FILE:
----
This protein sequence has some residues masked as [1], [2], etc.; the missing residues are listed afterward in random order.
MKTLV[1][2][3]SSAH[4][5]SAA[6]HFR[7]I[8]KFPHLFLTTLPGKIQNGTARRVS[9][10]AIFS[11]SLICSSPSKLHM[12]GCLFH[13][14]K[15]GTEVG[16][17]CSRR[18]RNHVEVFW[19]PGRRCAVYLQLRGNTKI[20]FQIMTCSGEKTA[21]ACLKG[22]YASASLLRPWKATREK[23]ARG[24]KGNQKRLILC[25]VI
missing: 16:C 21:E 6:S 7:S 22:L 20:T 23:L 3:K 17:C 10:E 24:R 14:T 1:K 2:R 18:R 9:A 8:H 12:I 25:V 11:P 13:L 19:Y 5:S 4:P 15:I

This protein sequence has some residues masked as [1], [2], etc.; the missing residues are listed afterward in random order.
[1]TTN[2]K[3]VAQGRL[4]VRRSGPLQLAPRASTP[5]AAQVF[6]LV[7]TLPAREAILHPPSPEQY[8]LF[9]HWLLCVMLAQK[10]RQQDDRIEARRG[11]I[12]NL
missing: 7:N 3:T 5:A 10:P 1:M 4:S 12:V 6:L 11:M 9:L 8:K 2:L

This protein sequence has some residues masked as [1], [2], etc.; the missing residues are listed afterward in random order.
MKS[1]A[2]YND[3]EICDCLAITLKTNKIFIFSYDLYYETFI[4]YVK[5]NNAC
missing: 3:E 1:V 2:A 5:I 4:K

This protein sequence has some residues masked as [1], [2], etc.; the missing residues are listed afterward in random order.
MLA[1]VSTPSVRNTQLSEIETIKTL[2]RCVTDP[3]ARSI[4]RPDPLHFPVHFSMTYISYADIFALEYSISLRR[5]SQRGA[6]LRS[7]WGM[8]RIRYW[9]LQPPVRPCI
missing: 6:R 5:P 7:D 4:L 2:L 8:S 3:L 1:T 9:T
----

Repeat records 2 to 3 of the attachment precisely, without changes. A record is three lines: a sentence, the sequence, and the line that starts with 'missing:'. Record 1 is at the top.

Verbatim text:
This protein sequence has some residues masked as [1], [2], etc.; the missing residues are listed afterward in random order.
[1]TTN[2]K[3]VAQGRL[4]VRRSGPLQLAPRASTP[5]AAQVF[6]LV[7]TLPAREAILHPPSPEQY[8]LF[9]HWLLCVMLAQK[10]RQQDDRIEARRG[11]I[12]NL
missing: 7:N 3:T 5:A 10:P 1:M 4:S 12:V 6:L 11:M 9:L 8:K 2:L

This protein sequence has some residues masked as [1], [2], etc.; the missing residues are listed afterward in random order.
MKS[1]A[2]YND[3]EICDCLAITLKTNKIFIFSYDLYYETFI[4]YVK[5]NNAC
missing: 3:E 1:V 2:A 5:I 4:K